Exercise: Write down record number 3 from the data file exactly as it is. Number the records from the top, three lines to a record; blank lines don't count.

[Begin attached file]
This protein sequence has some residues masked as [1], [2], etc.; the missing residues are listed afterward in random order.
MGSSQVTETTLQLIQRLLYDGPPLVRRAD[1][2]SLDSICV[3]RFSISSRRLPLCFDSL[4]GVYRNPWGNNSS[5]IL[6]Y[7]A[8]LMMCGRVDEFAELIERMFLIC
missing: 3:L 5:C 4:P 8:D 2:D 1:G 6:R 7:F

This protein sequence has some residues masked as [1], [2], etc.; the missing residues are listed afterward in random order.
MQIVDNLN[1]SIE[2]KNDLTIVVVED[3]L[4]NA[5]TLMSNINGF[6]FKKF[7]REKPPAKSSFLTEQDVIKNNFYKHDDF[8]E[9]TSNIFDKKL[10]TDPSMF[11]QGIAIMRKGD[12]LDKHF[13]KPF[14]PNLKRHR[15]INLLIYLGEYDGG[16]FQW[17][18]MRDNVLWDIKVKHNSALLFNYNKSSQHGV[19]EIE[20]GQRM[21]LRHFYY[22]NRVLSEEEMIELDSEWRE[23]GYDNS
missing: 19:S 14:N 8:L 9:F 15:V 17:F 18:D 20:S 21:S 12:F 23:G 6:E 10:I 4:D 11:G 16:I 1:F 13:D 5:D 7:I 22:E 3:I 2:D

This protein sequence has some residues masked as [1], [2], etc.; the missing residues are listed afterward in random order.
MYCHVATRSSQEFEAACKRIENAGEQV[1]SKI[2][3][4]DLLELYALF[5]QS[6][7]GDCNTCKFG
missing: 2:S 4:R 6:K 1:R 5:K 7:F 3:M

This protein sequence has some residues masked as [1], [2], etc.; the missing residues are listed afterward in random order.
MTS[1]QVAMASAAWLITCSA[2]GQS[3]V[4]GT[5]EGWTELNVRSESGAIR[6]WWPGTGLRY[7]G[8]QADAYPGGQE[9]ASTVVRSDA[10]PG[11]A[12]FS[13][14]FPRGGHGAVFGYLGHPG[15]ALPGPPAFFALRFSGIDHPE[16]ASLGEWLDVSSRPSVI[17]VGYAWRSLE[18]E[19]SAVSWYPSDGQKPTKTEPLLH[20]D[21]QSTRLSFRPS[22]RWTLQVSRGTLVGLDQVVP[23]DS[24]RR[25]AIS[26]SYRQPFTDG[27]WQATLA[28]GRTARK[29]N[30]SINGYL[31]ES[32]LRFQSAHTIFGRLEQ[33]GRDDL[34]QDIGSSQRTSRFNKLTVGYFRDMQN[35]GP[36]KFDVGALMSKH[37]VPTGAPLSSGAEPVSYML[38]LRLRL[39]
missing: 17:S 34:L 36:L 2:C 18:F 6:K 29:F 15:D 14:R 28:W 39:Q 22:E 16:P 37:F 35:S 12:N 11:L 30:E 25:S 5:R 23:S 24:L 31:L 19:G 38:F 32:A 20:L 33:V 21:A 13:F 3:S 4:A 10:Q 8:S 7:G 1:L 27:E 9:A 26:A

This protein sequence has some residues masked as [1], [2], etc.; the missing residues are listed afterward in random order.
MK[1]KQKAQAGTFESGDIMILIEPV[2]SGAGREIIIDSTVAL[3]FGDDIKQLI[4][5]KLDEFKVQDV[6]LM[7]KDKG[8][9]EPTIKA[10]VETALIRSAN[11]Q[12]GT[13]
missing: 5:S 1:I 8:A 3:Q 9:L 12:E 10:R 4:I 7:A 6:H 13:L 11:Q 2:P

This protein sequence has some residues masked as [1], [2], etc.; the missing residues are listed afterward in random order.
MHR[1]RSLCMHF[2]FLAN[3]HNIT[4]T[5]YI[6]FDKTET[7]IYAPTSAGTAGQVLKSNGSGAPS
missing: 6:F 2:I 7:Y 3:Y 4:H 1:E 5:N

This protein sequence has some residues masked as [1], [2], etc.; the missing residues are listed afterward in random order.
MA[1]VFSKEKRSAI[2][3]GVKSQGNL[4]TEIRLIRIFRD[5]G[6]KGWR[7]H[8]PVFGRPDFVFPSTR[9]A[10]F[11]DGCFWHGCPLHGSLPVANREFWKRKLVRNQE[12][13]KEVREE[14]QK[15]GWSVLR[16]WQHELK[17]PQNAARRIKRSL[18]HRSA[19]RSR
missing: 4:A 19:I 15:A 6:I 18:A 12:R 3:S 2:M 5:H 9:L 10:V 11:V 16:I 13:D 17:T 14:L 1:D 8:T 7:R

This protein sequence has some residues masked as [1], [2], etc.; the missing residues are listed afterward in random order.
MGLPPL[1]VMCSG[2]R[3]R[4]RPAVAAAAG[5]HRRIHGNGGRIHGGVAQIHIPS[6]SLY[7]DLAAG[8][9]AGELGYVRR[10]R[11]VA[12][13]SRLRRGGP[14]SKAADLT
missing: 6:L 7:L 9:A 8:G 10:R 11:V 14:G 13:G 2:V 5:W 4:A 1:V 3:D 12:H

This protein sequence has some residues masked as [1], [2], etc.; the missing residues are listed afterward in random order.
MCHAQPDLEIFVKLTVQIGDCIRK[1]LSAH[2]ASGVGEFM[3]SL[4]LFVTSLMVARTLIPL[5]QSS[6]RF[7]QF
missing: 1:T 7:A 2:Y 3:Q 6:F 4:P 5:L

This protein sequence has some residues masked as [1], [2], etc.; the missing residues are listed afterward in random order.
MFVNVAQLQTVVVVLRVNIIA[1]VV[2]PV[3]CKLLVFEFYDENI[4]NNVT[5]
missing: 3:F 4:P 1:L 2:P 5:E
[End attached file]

This protein sequence has some residues masked as [1], [2], etc.; the missing residues are listed afterward in random order.
MYCHVATRSSQEFEAACKRIENAGEQV[1]SKI[2][3][4]DLLELYALF[5]QS[6][7]GDCNTCKFG
missing: 2:S 4:R 6:K 1:R 5:K 7:F 3:M